The golden rules for buying property in a soft market
Prices are down so now is a good time to buy, but that doesn’t mean you should throw caution to the winds. There are some golden rules to follow when buying property – in any market.
So says Leonard Dann, director of CENTURY21 South Africa, local arm of the world’s largest real estate organisation.
Firstly, says Dann, you should by all means negotiate a reasonable deal after shopping around, but on the other had should look askance at a home that’s on offer at an impossibly low price. “It may appear to be the opportunity of a lifetime, but equally, it could quite easily be encumbered in some way.”
Secondly, you should rely on the tried and tested mantra of location, location, location. It may be the oldest cliché in the property book, but in practical terms it means not being tempted into buying that “bargain” property in a bad area.
“And third, do your homework! Have a property professional provide you with an opinion of value and carry out a comparative market analysis (CMA) of the selling prices of homes in the area in which you are keen to invest. A CMA has never been more important than right now,” adds Dann.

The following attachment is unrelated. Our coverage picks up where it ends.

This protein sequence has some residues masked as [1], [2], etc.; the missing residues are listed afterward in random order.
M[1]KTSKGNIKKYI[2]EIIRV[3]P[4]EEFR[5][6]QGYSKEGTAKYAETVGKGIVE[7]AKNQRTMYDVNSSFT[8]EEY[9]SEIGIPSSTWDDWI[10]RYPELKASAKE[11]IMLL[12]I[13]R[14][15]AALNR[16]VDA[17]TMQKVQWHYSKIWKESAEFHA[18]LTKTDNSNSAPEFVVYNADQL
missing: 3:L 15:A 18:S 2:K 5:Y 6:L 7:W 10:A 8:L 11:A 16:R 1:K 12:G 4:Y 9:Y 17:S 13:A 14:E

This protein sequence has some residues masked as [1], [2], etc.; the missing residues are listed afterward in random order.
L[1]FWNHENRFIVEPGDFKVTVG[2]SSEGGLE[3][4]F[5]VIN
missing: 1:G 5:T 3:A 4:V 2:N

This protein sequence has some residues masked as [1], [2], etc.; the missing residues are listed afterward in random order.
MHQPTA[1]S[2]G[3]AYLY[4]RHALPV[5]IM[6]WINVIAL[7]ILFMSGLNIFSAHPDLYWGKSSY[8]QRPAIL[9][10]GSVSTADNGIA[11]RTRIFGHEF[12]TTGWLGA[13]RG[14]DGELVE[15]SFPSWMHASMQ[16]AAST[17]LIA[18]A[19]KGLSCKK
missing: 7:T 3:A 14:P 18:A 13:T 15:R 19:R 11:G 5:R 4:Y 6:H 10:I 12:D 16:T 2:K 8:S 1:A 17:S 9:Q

He says you should even obtain a second opinion if you feel uncomfortable about the advice you receive - don’t skimp on professional input if you hope to avoid buyer’s remorse or questions later.
“Moreover, although pre-sale structural inspections are not compulsory in South Africa (unlike the UK and the US) it is advisable to get a professional report on the state of the property you are interested in.
“In South Africa, property and other assets are most often sold on a voetstoots basis, which means ‘as is’, so once you’ve signed the sale documents, defects are your problem unless you can legally prove deliberate deception on the part of the seller.”
As for finances, Dann says that if you have cash in this market you are literally in the pound seats. “However even if you do not have such deep pockets, you will have to finance up to 25% of the value of a property, as the banks are not currently granting 100% bonds.
“Accordingly, you need to ensure that you can meet that obligation before putting pen to paper on an Offer to Purchase. This may mean disposing of unnecessary assets or delving into your savings and will need careful thought.
“Then finally, having bought the property, you will need to insure it adequately, using replacement value as the yardstick and not market value, which right now could be less than the cost of replacing the physical structure.”
Article from: ww.century21.co.za